Sunday, March 10, 2013





Thinking as I do that the Creator
of this world is a cruel being, and
being a worshipper of Christ, I have to
say: "the Son! oh how unlike the Father":
First God Almighty comes with a thump on
the head; then J.C. comes with a balm
to heal it.
(Comments on A Vision of the Last Judgment [Erdman 565])

To put it shortly the epigraph says it all. An esoteric alternative Protestantism nurtured Blake
as a child. But what he said above aptly expresses the feelings of enormous numbers of people
in our society today. "I don't care for the O.T. The N.T. suits me better": there is the understated
 strong consensus of many today, so extravagantly stated here by William Blake.

We might trace the development of 'God-thought' in the Thinker through the years of his spiritual

 The materialistic psychology dominant in Blake's age as well as our own portrays the real and the
imaginative as opposites. But in truth there are only images of reality; all reality is mental, that is,
mediated into consciousness by the mind. Our immediate experience is a chaos of sense perception
from which we all create our own visions of reality. Like Blake "[we] must create our own system or
be enslaved by another man's" Jerusalem plate 10, line 21). An authentic person consciously creates
his own vision of reality. He chooses to be who he is rather than to borrow his identity from a group
or from a charismatic figure.

Each person's ultimate reality is his God. There is no known objective God (the Russian cosmonauts
assured us of that many years ago); there are only images of God. Some of the outstanding images of
God that have shaped the life of the world came to us from Moses, Isaiah, Buddha, and Mohammid.
Finally we have the vision of Jesus, whom Christians consider to be an incarnation of God. But
perhaps equally influential upon the course of history have been the visions of Alexander, Napoleon,
and Stalin. Their common vision of the dominion of power is near the opposite pole from that of the
gentle Galilean.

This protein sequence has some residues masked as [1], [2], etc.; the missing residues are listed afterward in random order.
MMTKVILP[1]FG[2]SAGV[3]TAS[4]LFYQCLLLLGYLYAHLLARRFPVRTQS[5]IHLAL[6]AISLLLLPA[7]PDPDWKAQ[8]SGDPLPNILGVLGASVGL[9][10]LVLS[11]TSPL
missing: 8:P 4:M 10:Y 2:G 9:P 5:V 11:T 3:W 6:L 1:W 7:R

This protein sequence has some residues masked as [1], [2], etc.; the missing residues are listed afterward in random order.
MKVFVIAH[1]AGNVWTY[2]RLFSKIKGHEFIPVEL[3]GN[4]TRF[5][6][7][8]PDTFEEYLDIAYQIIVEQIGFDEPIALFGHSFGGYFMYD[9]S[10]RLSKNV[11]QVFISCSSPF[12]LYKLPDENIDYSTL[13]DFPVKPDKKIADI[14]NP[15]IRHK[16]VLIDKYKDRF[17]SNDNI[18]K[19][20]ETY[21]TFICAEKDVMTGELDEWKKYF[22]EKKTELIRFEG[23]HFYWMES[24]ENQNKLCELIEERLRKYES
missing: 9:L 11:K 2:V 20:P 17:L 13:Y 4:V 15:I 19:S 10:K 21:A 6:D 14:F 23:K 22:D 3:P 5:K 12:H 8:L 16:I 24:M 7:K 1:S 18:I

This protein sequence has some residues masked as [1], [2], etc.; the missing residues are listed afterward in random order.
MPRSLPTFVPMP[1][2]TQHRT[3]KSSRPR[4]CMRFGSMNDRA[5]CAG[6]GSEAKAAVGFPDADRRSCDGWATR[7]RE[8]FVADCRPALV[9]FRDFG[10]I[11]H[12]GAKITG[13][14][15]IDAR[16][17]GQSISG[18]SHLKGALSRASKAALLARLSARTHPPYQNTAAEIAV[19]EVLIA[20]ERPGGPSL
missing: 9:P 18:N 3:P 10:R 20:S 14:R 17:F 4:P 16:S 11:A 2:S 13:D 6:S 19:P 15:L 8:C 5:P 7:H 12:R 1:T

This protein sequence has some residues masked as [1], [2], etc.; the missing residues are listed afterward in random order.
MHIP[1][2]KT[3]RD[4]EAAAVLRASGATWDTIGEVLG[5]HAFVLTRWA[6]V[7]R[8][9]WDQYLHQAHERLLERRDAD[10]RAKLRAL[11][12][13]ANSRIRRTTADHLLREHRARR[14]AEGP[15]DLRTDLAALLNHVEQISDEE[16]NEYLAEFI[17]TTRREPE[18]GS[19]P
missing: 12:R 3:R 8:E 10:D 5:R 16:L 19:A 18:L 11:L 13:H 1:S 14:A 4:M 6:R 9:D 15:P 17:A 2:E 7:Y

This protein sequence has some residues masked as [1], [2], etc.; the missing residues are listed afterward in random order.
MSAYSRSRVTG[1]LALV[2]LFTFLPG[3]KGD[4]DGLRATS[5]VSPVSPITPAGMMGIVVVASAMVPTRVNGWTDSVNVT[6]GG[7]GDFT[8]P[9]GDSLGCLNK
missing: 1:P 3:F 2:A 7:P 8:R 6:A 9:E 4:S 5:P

Blake was a total and confirmed visionary, and he evisioned all of the images of God listed above
and quite a few others as well. He did this by pursuing his imaginative experience wherever it led.
The uncanny freedom with which he followed "the wind where it listeth" led him on a strange and
fascinating spiritual journey through some remarkable byways and paths, described in his poetry. At
the end of his pilgrimage he came to a definite vision of God as Jesus, the Forgiveness. After almost
two centuries it remains one of the highest and best visions of God that Christians have for their

Full understanding of Blake's vision of God depends upon a grasp of his concepts of time and
eternity. For Blake the eternal is the realm of the real, while time is the dimension of Plato's mortal 
cave of phantasmal dreams. Although the eternal is immortal, it does not refer simply to the
hereafter; that would be just a phantasmal portion of time stretched out indefinitely. The eternal is
the Mental, the Imaginative, the world to which a man may awaken as soon as he realizes that the
corporeal, temporal, materialistic framework of reality is an illusion.

The rationalists of Blake's day with their radical materialism had closed themselves off from the
eternal. They had imprisoned themselves in what he called the mundane egg (Milton plate 17 line
16ff). They were exclusively this worldly. Blake perceived that they worshipped the God of this 
World, no matter what they called him. They had most often called him Jehovah or Jesus. As a
young man Blake renamed him Urizen . He spent half a lifetime studying this God of the timebound
so he could cast him off and replace him with a more authentic image. Eventually he came to realize
that this god's truest name is Satan. He also referred to him as the Selfhood (Jerusalem 5:21-23) and
the Spectre.

Blake tells us that radical materialism with its worship of the God of this World is a state of mind
from which a man may awaken at any moment into a realization of the infinite and of his kinship
with the Divine Man, Jesus. So these two Gods, the Satan of the World and the Jesus of Eternity
remain in continuous opposition in men's minds, and they are best understood in contrast to one

Jesus is the Lord of the Eternal realm, which is imaginative, creative, non-violent, gracious, and
above all forgiving and uniting into life. Satan is God of this World, of power, might, law, man
against man, separation, finally death. One is Lord of Life, the other the Lord of Death. Satan is
actually not a person but a state and will eventually go to his own place, which is a way of saying
that Jesus will eventually get him off our backs. This happens at the Last Judgment when all Error is
burnt up.

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